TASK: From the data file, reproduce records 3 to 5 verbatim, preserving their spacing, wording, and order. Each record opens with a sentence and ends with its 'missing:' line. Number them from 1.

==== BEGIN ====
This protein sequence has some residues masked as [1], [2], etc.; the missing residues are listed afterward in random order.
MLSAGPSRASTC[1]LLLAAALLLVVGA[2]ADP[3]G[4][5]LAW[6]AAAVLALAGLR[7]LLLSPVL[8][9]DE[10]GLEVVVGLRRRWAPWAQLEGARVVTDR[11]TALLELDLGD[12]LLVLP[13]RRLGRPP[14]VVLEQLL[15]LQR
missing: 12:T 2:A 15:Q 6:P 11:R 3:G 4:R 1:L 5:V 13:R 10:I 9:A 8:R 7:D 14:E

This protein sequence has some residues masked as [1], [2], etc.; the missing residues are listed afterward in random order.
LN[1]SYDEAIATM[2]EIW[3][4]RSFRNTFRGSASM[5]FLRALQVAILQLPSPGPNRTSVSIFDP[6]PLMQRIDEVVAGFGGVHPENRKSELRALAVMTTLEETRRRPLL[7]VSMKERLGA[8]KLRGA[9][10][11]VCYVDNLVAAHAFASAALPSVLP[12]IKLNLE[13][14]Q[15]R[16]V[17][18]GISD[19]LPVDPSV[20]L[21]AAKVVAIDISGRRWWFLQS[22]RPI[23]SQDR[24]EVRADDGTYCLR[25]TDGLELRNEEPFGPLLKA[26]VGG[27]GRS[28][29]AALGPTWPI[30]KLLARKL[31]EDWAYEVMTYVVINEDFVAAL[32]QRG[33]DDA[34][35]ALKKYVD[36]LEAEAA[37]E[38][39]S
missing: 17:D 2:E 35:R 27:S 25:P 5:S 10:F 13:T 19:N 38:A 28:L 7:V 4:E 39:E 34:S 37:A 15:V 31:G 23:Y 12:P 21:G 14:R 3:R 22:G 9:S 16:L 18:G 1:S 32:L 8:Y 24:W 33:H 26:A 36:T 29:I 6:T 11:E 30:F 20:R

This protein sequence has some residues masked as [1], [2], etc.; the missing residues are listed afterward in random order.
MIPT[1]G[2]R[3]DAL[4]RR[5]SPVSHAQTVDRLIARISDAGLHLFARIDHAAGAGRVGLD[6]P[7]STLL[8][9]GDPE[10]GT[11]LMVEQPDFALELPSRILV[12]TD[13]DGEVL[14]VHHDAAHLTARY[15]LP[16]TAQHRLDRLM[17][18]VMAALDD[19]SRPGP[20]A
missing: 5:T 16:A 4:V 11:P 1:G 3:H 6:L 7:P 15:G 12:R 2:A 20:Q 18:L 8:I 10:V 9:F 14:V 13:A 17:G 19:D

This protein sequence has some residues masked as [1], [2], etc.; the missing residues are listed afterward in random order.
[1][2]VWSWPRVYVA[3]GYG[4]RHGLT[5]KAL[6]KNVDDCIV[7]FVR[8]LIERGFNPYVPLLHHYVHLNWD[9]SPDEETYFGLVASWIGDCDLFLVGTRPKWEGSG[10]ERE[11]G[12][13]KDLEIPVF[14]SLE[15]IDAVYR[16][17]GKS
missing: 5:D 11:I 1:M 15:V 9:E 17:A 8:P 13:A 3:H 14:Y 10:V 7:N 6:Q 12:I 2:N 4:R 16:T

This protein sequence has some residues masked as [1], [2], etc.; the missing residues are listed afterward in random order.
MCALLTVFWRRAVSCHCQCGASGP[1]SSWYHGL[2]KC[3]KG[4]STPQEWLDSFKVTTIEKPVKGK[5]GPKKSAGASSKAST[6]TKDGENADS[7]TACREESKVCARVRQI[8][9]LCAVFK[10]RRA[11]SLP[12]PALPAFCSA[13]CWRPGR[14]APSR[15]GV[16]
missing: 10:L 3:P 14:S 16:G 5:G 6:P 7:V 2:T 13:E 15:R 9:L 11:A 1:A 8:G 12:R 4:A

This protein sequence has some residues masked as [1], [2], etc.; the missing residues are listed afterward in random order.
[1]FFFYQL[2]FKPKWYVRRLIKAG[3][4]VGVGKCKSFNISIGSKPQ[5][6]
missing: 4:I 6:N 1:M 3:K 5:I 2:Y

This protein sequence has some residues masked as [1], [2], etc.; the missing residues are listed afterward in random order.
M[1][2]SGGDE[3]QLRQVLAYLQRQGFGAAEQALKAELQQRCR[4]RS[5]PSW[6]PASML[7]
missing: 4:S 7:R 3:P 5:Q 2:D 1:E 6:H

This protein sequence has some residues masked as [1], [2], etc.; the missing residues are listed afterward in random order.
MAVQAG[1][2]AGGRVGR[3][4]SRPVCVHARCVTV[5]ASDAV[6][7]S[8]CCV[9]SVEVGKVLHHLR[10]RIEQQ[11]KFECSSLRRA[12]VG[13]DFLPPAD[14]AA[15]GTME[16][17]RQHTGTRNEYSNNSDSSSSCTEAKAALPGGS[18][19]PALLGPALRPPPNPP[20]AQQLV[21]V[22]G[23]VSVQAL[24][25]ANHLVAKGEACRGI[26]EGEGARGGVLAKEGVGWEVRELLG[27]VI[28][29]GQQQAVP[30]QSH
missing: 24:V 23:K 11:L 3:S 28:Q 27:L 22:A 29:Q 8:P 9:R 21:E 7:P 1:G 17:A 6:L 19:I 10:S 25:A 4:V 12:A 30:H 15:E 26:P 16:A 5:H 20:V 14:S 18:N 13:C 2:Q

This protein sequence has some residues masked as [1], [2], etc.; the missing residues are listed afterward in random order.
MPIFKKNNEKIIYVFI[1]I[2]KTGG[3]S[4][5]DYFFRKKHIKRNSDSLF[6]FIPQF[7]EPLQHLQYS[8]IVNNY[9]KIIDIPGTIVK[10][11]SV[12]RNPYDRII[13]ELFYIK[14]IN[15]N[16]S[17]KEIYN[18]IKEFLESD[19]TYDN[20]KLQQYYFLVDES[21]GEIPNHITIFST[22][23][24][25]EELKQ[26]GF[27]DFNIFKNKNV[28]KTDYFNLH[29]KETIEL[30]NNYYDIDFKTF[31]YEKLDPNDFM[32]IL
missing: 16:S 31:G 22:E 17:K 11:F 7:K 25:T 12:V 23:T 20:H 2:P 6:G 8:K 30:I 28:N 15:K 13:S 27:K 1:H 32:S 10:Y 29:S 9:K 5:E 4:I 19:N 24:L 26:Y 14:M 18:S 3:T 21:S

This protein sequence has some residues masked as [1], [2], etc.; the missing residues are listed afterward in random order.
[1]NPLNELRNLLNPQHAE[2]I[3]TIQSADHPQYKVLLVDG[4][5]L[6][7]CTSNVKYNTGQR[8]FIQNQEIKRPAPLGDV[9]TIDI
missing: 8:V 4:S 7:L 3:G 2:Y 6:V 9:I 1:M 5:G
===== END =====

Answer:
This protein sequence has some residues masked as [1], [2], etc.; the missing residues are listed afterward in random order.
MIPT[1]G[2]R[3]DAL[4]RR[5]SPVSHAQTVDRLIARISDAGLHLFARIDHAAGAGRVGLD[6]P[7]STLL[8][9]GDPE[10]GT[11]LMVEQPDFALELPSRILV[12]TD[13]DGEVL[14]VHHDAAHLTARY[15]LP[16]TAQHRLDRLM[17][18]VMAALDD[19]SRPGP[20]A
missing: 5:T 16:A 4:V 11:P 1:G 3:H 6:L 7:P 15:G 12:R 2:A 20:Q 18:L 8:I 10:V 9:F 14:V 13:A 17:G 19:D

This protein sequence has some residues masked as [1], [2], etc.; the missing residues are listed afterward in random order.
[1][2]VWSWPRVYVA[3]GYG[4]RHGLT[5]KAL[6]KNVDDCIV[7]FVR[8]LIERGFNPYVPLLHHYVHLNWD[9]SPDEETYFGLVASWIGDCDLFLVGTRPKWEGSG[10]ERE[11]G[12][13]KDLEIPVF[14]SLE[15]IDAVYR[16][17]GKS
missing: 5:D 11:I 1:M 15:V 9:E 17:A 8:P 13:A 3:H 14:Y 10:V 7:N 6:Q 12:I 2:N 4:R 16:T

This protein sequence has some residues masked as [1], [2], etc.; the missing residues are listed afterward in random order.
MCALLTVFWRRAVSCHCQCGASGP[1]SSWYHGL[2]KC[3]KG[4]STPQEWLDSFKVTTIEKPVKGK[5]GPKKSAGASSKAST[6]TKDGENADS[7]TACREESKVCARVRQI[8][9]LCAVFK[10]RRA[11]SLP[12]PALPAFCSA[13]CWRPGR[14]APSR[15]GV[16]
missing: 10:L 3:P 14:S 16:G 5:G 6:P 7:V 2:T 13:E 15:R 9:L 11:A 1:A 8:G 12:R 4:A